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    • Episode 18 (Celebration): Fairly certain I don't need to tell any regulars in this thread what time it is. Even I knew this episode's name and key twist beforehand thanks to longtime lurking. But it is also that time again: Please register in order to view this content That's right: Bill Duke is back behind the camera once more! And it shows, although it definitely creeps up on you more this time. The opening is a bit famous as well and has been referenced many times both here and elsewhere - Ciji biking through the brilliant sunshine over her rollicking "New Romance". I've never seen this sequence before myself but upon revisiting some of the thread, I've seen Khan and others discuss it as well on varying blogs. It's clearly a deliberate and ironic counterpoint to what is to come, not unlike the opening of an even more famous and fateful episode of Twin Peaks seven years later, which has a long, slow journey through a family home to the strains of Louis Armstrong's crooning "What a Wonderful World", offsetting the hints of a vicious murder that takes place in that house and with that family the very same day. And Lord, yes, Gary the drunk is literally collapsed out front of Ciji's building and drunker than I've ever seen him, comically so. All he needs is Andy Capp's hat. Shackelford's slurring of words is apex level. Laura's planned outfit for Ciji's big bash is straight outta the planet Krypton, but that aside the disintegration of the Avery marriage has really been backburnered all season - probably because the writers felt "Night" said it all about them, and Richard maneuvering her back into the home with what I still think were deliberate manipulations could not lead to anywhere truly reformative or healing for either of them. It's all over but the crying and signing now, but I don't think it ever really got back together despite a few feints. Laura said what she really thought of Richard during the agony throes of birthing Daniel at the start of the season, long before the other Daniel opened its doors, and while I like Richard when he's at his best IMO she was right, as Laura, to feel that way. She was shotgun-wed back into that house and looked like a prisoner headed to the gallows when she did it - I will never forget the look on McCashin's house as the pregnant Laura walked back into the home Richard had held her hostage in weeks or months before at the end of Season 3, seeming like a caged animal. Everything since has been a coda, even Richard's dream bistro, which has actually, sadly been a success. First, Ciji's purple couch, neon lights and electric blue walls are stunning. God bless the '80s. Second we have more lesbian-adjacent drama with Laura's kaleidoscopic sweater and Ciji's fire-engine red 'I am the man now' workout getup - sapphic superhero drag for both of them. Then of course Richard gets physical again and now everyone is threatening Ciji this week. (It is not lost on me that Ciji getting involved with these nice, well-to-do upwardly mobile monied yuppies is essentially what destroyed her life.) Why does Laura not call the cops on Richard after he throws Ciji out? Why does she not kick him out? Given "Night" she has cause. Karen and Val wandering along the beachfront in their new cosmopolitan outfits - no braids or suspenders on either of them like in Seasons 1 or 2, with Val to the nines and Karen in stylish suit and hat - are once again shown to be visually fundamentally different from the women they began as, go-getter soccer moms or hippie-dippie country girls who both married young to men who consumed their independent lives in very different ways. This feels like part of the continued long metamorphosis for the show and its characters first into and through the heart of the '80s, stylistically and perhaps idealistically, that's an ongoing process and endlessly fascinating to me. Which brings us to Lilimae. Lilimae: Where I come from, anger is better than helplessness any day of the week. Anger is real live feeling! And if it's the only thing my girl's got to lash back with, then she needs to stay angry.  Lilimae speaking for us and the times we live in! God bless. Dear God, Diana's hair in this episode. First with Chip, then in rollers in the kitchen when she tells Karen about her brilliant plan to move with the Monorail Salesman from The Simpsons and presumably try to squat with Jessica Walter from Season 3. Interesting that even Lilimae seems over Chip. I was going to ask when Val will finally kick Chip out, but Chip now seems prepared to get while the getting's good after trading looks with Val. He's gonna split before she boots him. Which begs the question: Allowing that Chip killed Ciji, was it this premeditated, this far back? I don't think so, not until she threatens to expose him later in the episode. Which means he was potentially prepared to pick up stakes and head out again simply because he'd worn out his welcome with the Clements women, I think. Then there's the soon-to-be-fired Ward family funeral walk, beachside through (presumably) Santa Monica as Lankford and Houghton ponder their future residual checks. Kenny is still sulking about Ciji, but Ginger won't have it. Erin Molly (sigh) with her giant eyes and adorable scrunched face looks like a literal anime character brought to life while No Longer Grinnin' Kenny and his inexplicable Indiana Jones drag stare off into the barely middle distance and ponder a career working at Roy Rogers. Incidentally, Mack is a shameless flirt with Ginger when he comes by their place to pick her up and it's cute, as his bashfulness and self-deprecation when he watches them shamelessly make out later. Dobson has a gift for comedy and also poking fun at Mack's flaws and/or idiosyncrasies. I kind of like Mack's grudging concern for Gary and tenderness with Abby, both in this episode and previous ones; one wonders if it goes back to Mack's own troubled relationship with his alcoholic father, the guy who wandered through a mediocre episode a few weeks back complete with his stereotypical Irish music cue. I'd like to think Abby showed real fear and upset when she then impulsively calls her lawyer trying to see how much she can protect and enrich herself if Gary goes belly-up or dies out on his endless drunk. Is her positioning herself at least partly a coping mechanism for her anxiety over Gary, perhaps? People can decide for themselves. The Bill Duke touch is less pronounced early on this time out past the opening, but begins to spark up again when Ciji first returns home and we're viewing her through the golden bars of her bedframe in her crazy-quilt-of colors apartment, like someone's trapping her. Other glorious examples as the tension and chain of events began to build and cascade: Lilimae left behind, reflected in the mirror in Val's darkened bedroom; Richard surveying the neon-lit blow-ups of Ciji dominating his dream in Daniel ('looks like some damn cathedral to her'), and Ciji's diagonal, cross-hatched silhouette preceding her from out of the neon-blue dark, as Val beelines there for Gary. The episode begins to fold in on itself from here both stylistically and in terms of character quadrants, all twilight shadows and growing dread, as characters are increasingly shot from behind plants or objects like surveillance, or from the eyes of a hidden assailant, as everyone comes to the party, and this is where Bill Duke gets to really flex again behind the camera. Daniel seems to get progressively darker and darker from the inside out as the night goes on, while the colors get hotter and hotter (again, we can look to Duke's own alma mater American Gigolo, or Paul Schrader's follow-up Cat People, etc, or other choice films from the era). Chip's blown-up giant face watches over Diana and the arriving Chip; Lilimae's red ensemble and amazing hat; the orange-gold tones of the powder-room as Abby (suspect #5 and counting) emerges, late, from the shadows. Later, when the deed is done and no one can find their star, Jeff arrives investigating her haunted house; Ciji's apartment is consumed in those same blue shadows and lines from when she answered Val at the door. The show has gone full neon noir. Gary calling Val, drunk, with the sounds of the beach behind his incoherent voice. You really believe it could be anyone, even if IMO Chip is still a bit too obvious. Would it be more interesting if Chip had done most of the work but someone else finished her off, or the question remained open? Jeff's gambit with Ginger is a wild dovetailing and tying-up of both Season 3's subplot with her and the beginnings of this season - it's a nice bit of narrative symmetry, even if Kim Lankford is no Lisa Hartman. Duke excels here too at the climax, with Ciji's neon pink ghost floating over the stage, with the majority of the cast lined up in pairs like a police line-up. Ginger's literally superimposing Ciji's face in some of the blocked shots as Kim Lankford sings her heart out (meh), backlit still by Ciji's light and hair, then the camera quietly pans and rack-focuses to Ciji herself at the end of the song with an aggressive, almost accusatory stare and searing sapphire eyes. The slow dissolve from her glittering eyes almost becoming superimposed themselves over the previously-intercut dark beach shots (which almost looked like found footage of a crime scene), then down to the body, is truly haunting. I know it's been said around here before by some that Ann Marcus supposedly plotted out the Ciji Dunne arc before leaving. I was under the impression Marcus and her husband only hung around for Season 3 before returning many years later. I've been trying to corroborate this and would appreciate any input. Episode 19 (The Loss of Innocence):  Karen: Murder. People like us don't get involved in murders. Mack: People like us do. And are. The opening discovery of Ciji is straight out of Jaws, when the cops find the dead girl on the beach. The shot of just Ciji's legs folded out behind some rocks is particularly harrowing. Also the great, cold pre-episode teaser which, for the first time I can remember in awhile, has no background music over it - just a stark laying-out of the scenes involving the murder investigation, on Ciji cold on a slab. In fact, as far as I can recall, this episode has no background music at all. And that's part of what makes it brilliant for me, stripped, brutal and sinister, and possibly better than the more famous previous hour. Longtime producer Michael Filerman co-writes this one. This is also another Alexander Singer joint, and I love the growing atmosphere and tension ratcheting up, silently - the random kids on the beach who find Ciji and their fear (again, like Jaws); the slight angles on the Avery household kitchen as Laura walks out on another argument with Richard, who thinks they can sweep all this under the rug just like the night he took hostages; the close-ups on Val behind the stairs watching Laura and Chip leave, then the shift to the sounds of the waves and seagulls and these recurring reverie shots of the ocean, morphing to a slow pan up from Gary passed out on the sand under the boardwalk (very probably the same boardwalk he and Val came to talk/fight/make up after his affair with Judy Trent), up to a little boy just watching him a few feet away. So much is said with no dialogue or music, just the sound of the gulls. The show keeps intercutting back from various people to Gary, including and up to the post-lap audio cut of Abby at the beach house: "Dammit, Gary, where are you?" playing over him running from his fear and confusion. Again, all with zero music, right up to the cops covering up her body as Gary watches. This episode plays like a straight-up suspense film. Zero dramatic musical cues, just ramping up tension, even with some occasional abrupt, hard zooms on people as they interact - Gary telling a furious Abby that Ciji's dead, as she goes into Lady Macbeth mode and tells him to shut up, "you stupid drunk." Joanna Pettet debuts here as Detective Janet Baines, I know her best from "The Group" with Candice Bergen, Jessica Walter, Kathleen Widdoes, etc. Didn't she fall out of a window in that? She's instantly stylish and coy with Mack (clearly an old flame, clearly still interested) in the grim but not maudlin morgue scene with Ciji's body, which is reduced to cool, tough procedural-esque essentials and dialogue; Dobson is great here. "What are you doing here?" he asks Ciji. Baines thinks he's talking to her. There's an interesting beat with Karen shutting Mack down when he tries to play mediator between her and her daughter, Sid's daughter, for the first time as her husband. She wisely apologizes, but when Karen says her and Diana clashing in their typical loud off-Broadway showdowns is 'their way' he's right to suggest another way, for the sake of all our inner eardrums. This leads back to the past, though, when she accidentally calls him "Sid" as they banter, and the look on his face is really something. The issue seems settled midway through the episode as Ciji's death takes precedence, but I'm not sure it really is just yet judging by the look on Mack's face as they embrace. Though the relationship would seem to be confirmed to be platonic, it does beg the question of why Laura has a key to Ciji's place. I was a bit unsettled to see her there alone with Chip, too. The lighting, angles, etc. as Mack and Baines look upon Richard insisting his wife is hysterical over blaming him for Ciji's death - Laura asking if he got what he wanted - indicates a suburban murder mystery is already afoot and that everyone behind the scenes is absolutely in love with it. Four seasons of buildup has made this a very fertile playground. Interesting, too, that Lilimae already seemed pretty much over Chip to me both last episode and this one in the opening scene - it may be partly how Julie Harris plays it. There's also a great little scene in this episode that did not need to be there and many primetime soaps would not have bothered with - Diana and Lilimae in the middle of the night (Diana is bold for walking right in, but I guess that's these two families and the times) and having tea, talking about life and death. Julie Harris still has the best smile in the business, ever since East of Eden. Kenny and Ginger continue to loiter by the studio fire exits as her music career hits up. Leave quickly. The Ewing-Cunningham family Monopoly rituals are back at the beach house! The game continues to allow Olivia and Brian to emulate their mother's learned ambition, while Gary shatters the tenuous frame by brusquely saying in front of the blithe, too-used-to-it kids "if I don't get a drink my head's gonna explode." This situation is not tenable. Again, suspense pervades as we're lost in the darkening beach house, as Abby takes the kids up to bed in the shadows and Gary heads for the decanter. Later, there's even more L.A. noir unfolding at the station: Singer does a great pan across the geometrically-bisected police station waiting area, as we see Chip, Mack, Ginger, Richard and Laura and more of the cast waiting on their turn in the barrel with the cops - and still, there's no music anywhere, and it's perfect. Under the popping colors of the brilliant blue ocean at the beach house, sunshine noir intensifies as Gary and Abby conspire in coordinating red-on-white outfits. There's a tear in Abby's eye you can just barely catch on the sunlight when Gary says he doesn't think Ciji was having his baby because he can't be certain they actually slept together. Is it hurt and pain, relief or both? The various interrogation scenes in the stark white chamber with the hardboiled cop and the graceful Baines make them a very good double act, with British-born Joanna Pettet's lilting Anglo-American voice as the subtle blade. Kim Lankford is really not nearly as good as either of these guest actors; her bug-eyed acting is often Eight is Enough-tier at best. Is no one going to bring up Richard taking his family hostage over their last attempted breakup while they have him in the box? Seriously? Is this not public record? You can see Chip's mind working when Mack enters the Fairgate/MacKenzie house and announces Baines to the family - a cop. His face shifts quickly. Pettet is pretty good, hidden accent and all. Everyone puts the finger on Gary this week, but the beauty of both the story and the case against Gary is that virtually everything people are saying about him is true. Gary is a drunk: True. Gary has a violent temper, especially when loaded: True. Gary was infatuated with Ciji: True. Gary has a history of domestic violence: True. Today he might well be classed as bipolar. Baines plays Gary and Abby beautifully, dropping the bomb about Ciji's pregnancy on her way out the door and watching both their unguarded reactions. It's not often someone can get the drop on Abby. I dunno if any thought was ever given to Joanna Pettet staying with the show longer than what I know is a short stint (I don't know anything else about Baines, and I assume her past career and money was enough to keep her out of the need for a ton of primetime in those days), but it might have been interesting. And of course, Gary incriminates himself and initially, in confusion, answers 'yes' to killing Ciji. Karen and Mack holding hands back to back in the dark, unsettled and uncertain, is a great capper to end this on for me. I always love when they return to moonlight fears and secrets in Karen and Mack's marital bed, like this scene late in this episode where the opening quote comes from - murders in Knots Landing, in the cul de sac, among the people we've gotten to know for four seasons? Couldn't be! But as the audience knew a bit about in the early '80s but knows all too well now decades later, with cases like Dennis Rader/BTK or the Green River Killer (both active during Knots Landing's run, both noted members of their suburban communities), Mack is absolutely right. Which also makes me wonder what it'd be like if a show like KL today pursued an actual story along the outline of a prolific serial killer hiding within its canvas, although obviously that's not what the Ciji Dunne case is (even if Chip Roberts/Ted Fenece has killed before). Anyway: It's hard to stop watching now. I've been preoccupied IRL as I think we've all been, but we'll see how many I get through however quickly. I may take a bit of a breather once I hit Season 5, after an episode or two, but I doubt it'll be long. Amazingly, this show is a testament to the changing mores in more ways than one: Today, most primetime dramas (particularly those still on network TV) are on fumes or close to it by Season 5, recycling themselves with part or half the episode count. Here, churning out between 20-25 or perhaps later 30 at the peak of network content burn in the '80s (which produced a ton of chaff and bad fodder in most shows, particularly procedural or episodic ones like the Trek shows that had to fill space), KL feels like it has barely begun to hit its heights. That doesn't happen anymore. Anyway: Cheers.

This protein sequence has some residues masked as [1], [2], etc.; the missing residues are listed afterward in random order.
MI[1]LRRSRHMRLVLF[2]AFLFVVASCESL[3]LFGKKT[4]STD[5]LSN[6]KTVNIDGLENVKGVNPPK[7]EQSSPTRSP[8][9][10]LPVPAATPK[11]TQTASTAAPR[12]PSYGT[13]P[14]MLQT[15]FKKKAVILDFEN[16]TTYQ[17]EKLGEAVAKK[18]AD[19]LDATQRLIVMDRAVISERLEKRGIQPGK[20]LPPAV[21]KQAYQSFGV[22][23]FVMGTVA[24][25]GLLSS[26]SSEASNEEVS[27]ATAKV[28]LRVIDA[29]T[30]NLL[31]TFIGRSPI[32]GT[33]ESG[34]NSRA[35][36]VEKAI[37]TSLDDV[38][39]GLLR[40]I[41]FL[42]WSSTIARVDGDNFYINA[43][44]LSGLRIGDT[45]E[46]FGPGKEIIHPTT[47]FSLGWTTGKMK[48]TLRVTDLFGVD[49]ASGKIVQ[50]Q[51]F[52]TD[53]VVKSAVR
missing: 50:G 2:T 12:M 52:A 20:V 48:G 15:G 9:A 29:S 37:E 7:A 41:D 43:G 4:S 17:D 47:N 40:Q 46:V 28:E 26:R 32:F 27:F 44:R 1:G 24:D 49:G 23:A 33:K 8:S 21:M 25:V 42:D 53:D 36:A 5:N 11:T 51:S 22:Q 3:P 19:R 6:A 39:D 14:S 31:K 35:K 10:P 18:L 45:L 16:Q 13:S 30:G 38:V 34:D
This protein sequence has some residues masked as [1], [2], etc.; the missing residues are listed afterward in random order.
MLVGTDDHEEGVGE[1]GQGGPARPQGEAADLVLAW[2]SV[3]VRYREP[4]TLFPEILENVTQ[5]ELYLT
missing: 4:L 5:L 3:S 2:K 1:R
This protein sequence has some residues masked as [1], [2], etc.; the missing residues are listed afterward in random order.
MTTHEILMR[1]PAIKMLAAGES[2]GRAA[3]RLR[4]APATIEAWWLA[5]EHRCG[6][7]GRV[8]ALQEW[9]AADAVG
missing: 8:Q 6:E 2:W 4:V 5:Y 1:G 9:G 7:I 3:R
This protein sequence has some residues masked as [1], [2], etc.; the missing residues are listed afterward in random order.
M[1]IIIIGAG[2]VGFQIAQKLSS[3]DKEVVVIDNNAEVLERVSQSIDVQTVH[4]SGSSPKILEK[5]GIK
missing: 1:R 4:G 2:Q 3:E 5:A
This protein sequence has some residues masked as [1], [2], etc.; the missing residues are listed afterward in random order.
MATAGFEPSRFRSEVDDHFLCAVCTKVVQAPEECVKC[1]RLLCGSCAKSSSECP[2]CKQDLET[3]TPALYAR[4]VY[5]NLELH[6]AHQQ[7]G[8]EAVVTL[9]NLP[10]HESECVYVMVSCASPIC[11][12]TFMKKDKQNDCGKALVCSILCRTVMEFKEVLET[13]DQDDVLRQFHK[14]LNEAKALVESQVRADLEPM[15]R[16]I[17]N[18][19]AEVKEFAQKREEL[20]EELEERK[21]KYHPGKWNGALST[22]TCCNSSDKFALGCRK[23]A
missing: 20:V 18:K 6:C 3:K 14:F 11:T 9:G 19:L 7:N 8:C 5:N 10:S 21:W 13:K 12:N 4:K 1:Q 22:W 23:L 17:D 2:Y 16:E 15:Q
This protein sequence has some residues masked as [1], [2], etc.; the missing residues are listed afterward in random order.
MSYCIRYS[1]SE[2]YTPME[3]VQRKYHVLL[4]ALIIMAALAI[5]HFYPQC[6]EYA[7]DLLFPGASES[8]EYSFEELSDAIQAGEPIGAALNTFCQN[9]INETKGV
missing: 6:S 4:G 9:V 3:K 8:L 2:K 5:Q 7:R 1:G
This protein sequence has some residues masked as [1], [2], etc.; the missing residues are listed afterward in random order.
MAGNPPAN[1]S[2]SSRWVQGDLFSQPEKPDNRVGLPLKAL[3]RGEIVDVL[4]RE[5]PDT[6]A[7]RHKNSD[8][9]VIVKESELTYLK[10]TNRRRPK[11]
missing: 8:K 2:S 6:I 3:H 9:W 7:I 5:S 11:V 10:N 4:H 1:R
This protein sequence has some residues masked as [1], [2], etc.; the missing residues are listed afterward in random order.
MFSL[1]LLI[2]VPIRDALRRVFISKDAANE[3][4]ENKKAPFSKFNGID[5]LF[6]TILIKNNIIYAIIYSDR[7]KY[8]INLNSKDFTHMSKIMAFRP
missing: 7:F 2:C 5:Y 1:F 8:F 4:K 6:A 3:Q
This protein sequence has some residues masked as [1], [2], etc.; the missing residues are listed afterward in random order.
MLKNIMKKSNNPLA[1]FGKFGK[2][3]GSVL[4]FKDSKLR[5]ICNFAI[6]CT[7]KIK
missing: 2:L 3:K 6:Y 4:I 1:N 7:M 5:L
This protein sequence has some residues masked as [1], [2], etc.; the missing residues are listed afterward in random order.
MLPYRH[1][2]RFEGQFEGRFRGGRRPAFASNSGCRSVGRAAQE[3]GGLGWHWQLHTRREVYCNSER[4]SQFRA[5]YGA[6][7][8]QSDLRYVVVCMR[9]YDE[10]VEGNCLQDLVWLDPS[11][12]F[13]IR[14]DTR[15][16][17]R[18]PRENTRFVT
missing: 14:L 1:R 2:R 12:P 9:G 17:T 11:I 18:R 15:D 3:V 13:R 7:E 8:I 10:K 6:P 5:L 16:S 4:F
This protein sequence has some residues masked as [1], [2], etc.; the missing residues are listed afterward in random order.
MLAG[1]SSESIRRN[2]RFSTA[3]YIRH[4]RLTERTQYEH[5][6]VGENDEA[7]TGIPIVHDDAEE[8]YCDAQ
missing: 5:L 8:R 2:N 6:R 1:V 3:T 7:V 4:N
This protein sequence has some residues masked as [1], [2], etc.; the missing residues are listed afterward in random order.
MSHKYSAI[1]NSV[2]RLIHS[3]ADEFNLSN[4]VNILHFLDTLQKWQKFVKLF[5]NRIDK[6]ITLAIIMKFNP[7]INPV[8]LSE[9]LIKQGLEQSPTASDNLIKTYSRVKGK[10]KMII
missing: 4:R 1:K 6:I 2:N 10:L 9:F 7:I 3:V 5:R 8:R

• Do you mean by new episodes current year 2022? Since I don’t see them they are only available in USA?
    • As I have seen many ask, all over the internet: Why can't Elizabeth's story be about... ELIZABETH?
    • I guess Xander and Zende serve the same purpose so they couldn't have them on at the same time. They couldn't possibly create some new stories for them.